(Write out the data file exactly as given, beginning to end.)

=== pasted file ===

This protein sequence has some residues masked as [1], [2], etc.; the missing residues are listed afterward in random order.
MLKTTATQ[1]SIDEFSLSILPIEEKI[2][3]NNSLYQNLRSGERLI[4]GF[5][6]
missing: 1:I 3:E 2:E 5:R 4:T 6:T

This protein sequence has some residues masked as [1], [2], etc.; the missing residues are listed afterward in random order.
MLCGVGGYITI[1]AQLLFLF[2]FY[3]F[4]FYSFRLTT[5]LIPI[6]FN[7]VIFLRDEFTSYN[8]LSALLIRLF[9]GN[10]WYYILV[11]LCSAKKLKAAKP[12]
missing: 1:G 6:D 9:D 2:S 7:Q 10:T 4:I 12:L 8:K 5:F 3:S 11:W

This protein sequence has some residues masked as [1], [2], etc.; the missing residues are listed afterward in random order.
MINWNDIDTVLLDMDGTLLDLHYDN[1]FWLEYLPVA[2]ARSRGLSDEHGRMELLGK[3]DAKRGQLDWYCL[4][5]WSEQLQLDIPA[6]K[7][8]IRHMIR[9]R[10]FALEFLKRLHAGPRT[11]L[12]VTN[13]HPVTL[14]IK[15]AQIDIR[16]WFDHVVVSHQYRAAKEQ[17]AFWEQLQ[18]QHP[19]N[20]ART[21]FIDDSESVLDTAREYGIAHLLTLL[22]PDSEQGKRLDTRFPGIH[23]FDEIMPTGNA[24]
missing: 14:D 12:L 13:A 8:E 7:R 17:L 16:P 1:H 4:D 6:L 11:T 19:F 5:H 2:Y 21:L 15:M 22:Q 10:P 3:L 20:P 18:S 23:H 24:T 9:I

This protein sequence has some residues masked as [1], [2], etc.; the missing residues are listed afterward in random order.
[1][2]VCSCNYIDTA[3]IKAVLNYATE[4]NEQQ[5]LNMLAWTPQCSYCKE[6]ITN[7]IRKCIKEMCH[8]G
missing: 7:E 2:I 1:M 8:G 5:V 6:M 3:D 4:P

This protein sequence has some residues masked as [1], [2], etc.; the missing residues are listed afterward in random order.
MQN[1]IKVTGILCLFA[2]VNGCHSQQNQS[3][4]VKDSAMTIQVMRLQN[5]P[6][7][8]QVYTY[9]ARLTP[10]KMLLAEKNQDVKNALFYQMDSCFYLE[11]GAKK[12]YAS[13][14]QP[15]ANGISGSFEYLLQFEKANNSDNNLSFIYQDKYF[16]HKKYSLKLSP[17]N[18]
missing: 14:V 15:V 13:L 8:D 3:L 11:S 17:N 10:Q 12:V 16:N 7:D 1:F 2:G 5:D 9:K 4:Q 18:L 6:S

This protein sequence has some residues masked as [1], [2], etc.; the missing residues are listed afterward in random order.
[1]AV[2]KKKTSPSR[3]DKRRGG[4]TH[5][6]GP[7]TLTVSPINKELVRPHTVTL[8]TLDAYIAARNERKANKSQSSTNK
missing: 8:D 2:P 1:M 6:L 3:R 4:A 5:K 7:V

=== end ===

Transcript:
This protein sequence has some residues masked as [1], [2], etc.; the missing residues are listed afterward in random order.
MLKTTATQ[1]SIDEFSLSILPIEEKI[2][3]NNSLYQNLRSGERLI[4]GF[5][6]
missing: 1:I 3:E 2:E 5:R 4:T 6:T

This protein sequence has some residues masked as [1], [2], etc.; the missing residues are listed afterward in random order.
MLCGVGGYITI[1]AQLLFLF[2]FY[3]F[4]FYSFRLTT[5]LIPI[6]FN[7]VIFLRDEFTSYN[8]LSALLIRLF[9]GN[10]WYYILV[11]LCSAKKLKAAKP[12]
missing: 1:G 6:D 9:D 2:S 7:Q 10:T 4:I 12:L 8:K 5:F 3:S 11:W

This protein sequence has some residues masked as [1], [2], etc.; the missing residues are listed afterward in random order.
MINWNDIDTVLLDMDGTLLDLHYDN[1]FWLEYLPVA[2]ARSRGLSDEHGRMELLGK[3]DAKRGQLDWYCL[4][5]WSEQLQLDIPA[6]K[7][8]IRHMIR[9]R[10]FALEFLKRLHAGPRT[11]L[12]VTN[13]HPVTL[14]IK[15]AQIDIR[16]WFDHVVVSHQYRAAKEQ[17]AFWEQLQ[18]QHP[19]N[20]ART[21]FIDDSESVLDTAREYGIAHLLTLL[22]PDSEQGKRLDTRFPGIH[23]FDEIMPTGNA[24]
missing: 14:D 12:L 13:A 8:E 7:R 17:L 16:P 1:H 4:D 6:L 11:T 19:F 5:H 2:Y 21:L 15:M 22:Q 10:P 3:L 20:P 18:S 23:H 24:T 9:I

This protein sequence has some residues masked as [1], [2], etc.; the missing residues are listed afterward in random order.
[1][2]VCSCNYIDTA[3]IKAVLNYATE[4]NEQQ[5]LNMLAWTPQCSYCKE[6]ITN[7]IRKCIKEMCH[8]G
missing: 7:E 2:I 1:M 8:G 5:V 6:M 3:D 4:P

This protein sequence has some residues masked as [1], [2], etc.; the missing residues are listed afterward in random order.
MQN[1]IKVTGILCLFA[2]VNGCHSQQNQS[3][4]VKDSAMTIQVMRLQN[5]P[6][7][8]QVYTY[9]ARLTP[10]KMLLAEKNQDVKNALFYQMDSCFYLE[11]GAKK[12]YAS[13][14]QP[15]ANGISGSFEYLLQFEKANNSDNNLSFIYQDKYF[16]HKKYSLKLSP[17]N[18]
missing: 14:V 15:V 13:L 8:D 3:L 11:S 17:N 10:Q 12:V 16:N 7:D 1:F 2:G 5:D 9:K 4:Q 18:L 6:S

This protein sequence has some residues masked as [1], [2], etc.; the missing residues are listed afterward in random order.
[1]AV[2]KKKTSPSR[3]DKRRGG[4]TH[5][6]GP[7]TLTVSPINKELVRPHTVTL[8]TLDAYIAARNERKANKSQSSTNK
missing: 8:D 2:P 1:M 6:L 3:R 4:A 5:K 7:V